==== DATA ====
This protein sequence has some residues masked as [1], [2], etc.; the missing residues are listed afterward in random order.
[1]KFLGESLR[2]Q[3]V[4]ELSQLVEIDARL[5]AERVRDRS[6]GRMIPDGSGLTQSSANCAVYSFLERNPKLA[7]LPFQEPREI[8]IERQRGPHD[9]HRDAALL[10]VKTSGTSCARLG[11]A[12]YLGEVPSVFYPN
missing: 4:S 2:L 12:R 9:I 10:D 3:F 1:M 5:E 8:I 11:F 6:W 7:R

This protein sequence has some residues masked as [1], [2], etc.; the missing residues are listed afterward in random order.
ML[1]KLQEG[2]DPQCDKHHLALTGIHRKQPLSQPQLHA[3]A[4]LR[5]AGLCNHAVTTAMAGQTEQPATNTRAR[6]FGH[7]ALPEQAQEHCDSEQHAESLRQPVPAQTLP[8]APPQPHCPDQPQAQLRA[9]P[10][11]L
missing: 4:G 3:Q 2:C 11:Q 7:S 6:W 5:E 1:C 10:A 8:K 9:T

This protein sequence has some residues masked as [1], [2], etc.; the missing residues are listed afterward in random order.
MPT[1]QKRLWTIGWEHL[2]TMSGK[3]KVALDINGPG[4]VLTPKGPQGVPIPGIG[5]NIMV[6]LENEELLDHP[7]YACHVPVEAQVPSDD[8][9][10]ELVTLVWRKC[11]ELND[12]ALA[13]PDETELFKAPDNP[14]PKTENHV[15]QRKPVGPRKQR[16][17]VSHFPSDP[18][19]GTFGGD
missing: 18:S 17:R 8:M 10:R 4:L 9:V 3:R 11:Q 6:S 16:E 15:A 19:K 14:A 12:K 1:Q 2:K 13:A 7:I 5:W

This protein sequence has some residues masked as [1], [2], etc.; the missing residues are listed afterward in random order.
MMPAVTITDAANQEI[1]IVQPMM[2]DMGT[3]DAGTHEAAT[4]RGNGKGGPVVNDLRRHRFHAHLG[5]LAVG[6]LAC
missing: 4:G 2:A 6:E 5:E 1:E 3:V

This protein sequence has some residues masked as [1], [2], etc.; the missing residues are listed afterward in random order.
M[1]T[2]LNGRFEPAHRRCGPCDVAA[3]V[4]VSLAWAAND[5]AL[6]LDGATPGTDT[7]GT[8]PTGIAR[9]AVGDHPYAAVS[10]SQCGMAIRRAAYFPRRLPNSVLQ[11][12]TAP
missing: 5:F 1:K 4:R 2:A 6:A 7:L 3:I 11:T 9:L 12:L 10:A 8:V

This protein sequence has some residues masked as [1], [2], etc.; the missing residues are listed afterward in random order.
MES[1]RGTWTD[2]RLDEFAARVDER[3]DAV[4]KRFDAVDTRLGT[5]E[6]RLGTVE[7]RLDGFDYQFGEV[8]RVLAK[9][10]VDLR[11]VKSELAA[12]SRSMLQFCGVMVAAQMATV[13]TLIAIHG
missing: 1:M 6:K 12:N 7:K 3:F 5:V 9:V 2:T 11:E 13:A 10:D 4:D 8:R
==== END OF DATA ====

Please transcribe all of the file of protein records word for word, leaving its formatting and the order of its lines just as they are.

This protein sequence has some residues masked as [1], [2], etc.; the missing residues are listed afterward in random order.
[1]KFLGESLR[2]Q[3]V[4]ELSQLVEIDARL[5]AERVRDRS[6]GRMIPDGSGLTQSSANCAVYSFLERNPKLA[7]LPFQEPREI[8]IERQRGPHD[9]HRDAALL[10]VKTSGTSCARLG[11]A[12]YLGEVPSVFYPN
missing: 4:S 2:L 12:R 9:I 10:D 3:F 1:M 5:E 8:I 11:F 6:W 7:R

This protein sequence has some residues masked as [1], [2], etc.; the missing residues are listed afterward in random order.
ML[1]KLQEG[2]DPQCDKHHLALTGIHRKQPLSQPQLHA[3]A[4]LR[5]AGLCNHAVTTAMAGQTEQPATNTRAR[6]FGH[7]ALPEQAQEHCDSEQHAESLRQPVPAQTLP[8]APPQPHCPDQPQAQLRA[9]P[10][11]L
missing: 4:G 3:Q 2:C 11:Q 7:S 6:W 5:E 1:C 10:A 8:K 9:T

This protein sequence has some residues masked as [1], [2], etc.; the missing residues are listed afterward in random order.
MPT[1]QKRLWTIGWEHL[2]TMSGK[3]KVALDINGPG[4]VLTPKGPQGVPIPGIG[5]NIMV[6]LENEELLDHP[7]YACHVPVEAQVPSDD[8][9][10]ELVTLVWRKC[11]ELND[12]ALA[13]PDETELFKAPDNP[14]PKTENHV[15]QRKPVGPRKQR[16][17]VSHFPSDP[18][19]GTFGGD
missing: 18:S 17:R 8:M 10:R 4:L 9:V 3:R 11:Q 6:S 16:E 15:A 19:K 14:A 12:K 1:Q 2:K 13:A 7:I 5:W

This protein sequence has some residues masked as [1], [2], etc.; the missing residues are listed afterward in random order.
MMPAVTITDAANQEI[1]IVQPMM[2]DMGT[3]DAGTHEAAT[4]RGNGKGGPVVNDLRRHRFHAHLG[5]LAVG[6]LAC
missing: 4:G 2:A 6:E 5:E 1:E 3:V

This protein sequence has some residues masked as [1], [2], etc.; the missing residues are listed afterward in random order.
M[1]T[2]LNGRFEPAHRRCGPCDVAA[3]V[4]VSLAWAAND[5]AL[6]LDGATPGTDT[7]GT[8]PTGIAR[9]AVGDHPYAAVS[10]SQCGMAIRRAAYFPRRLPNSVLQ[11][12]TAP
missing: 5:F 1:K 4:R 2:A 6:A 7:L 3:I 11:T 9:L 12:L 10:A 8:V

This protein sequence has some residues masked as [1], [2], etc.; the missing residues are listed afterward in random order.
MES[1]RGTWTD[2]RLDEFAARVDER[3]DAV[4]KRFDAVDTRLGT[5]E[6]RLGTVE[7]RLDGFDYQFGEV[8]RVLAK[9][10]VDLR[11]VKSELAA[12]SRSMLQFCGVMVAAQMATV[13]TLIAIHG
missing: 1:M 6:K 12:N 7:K 3:F 5:V 9:V 2:T 11:E 13:A 10:D 4:D 8:R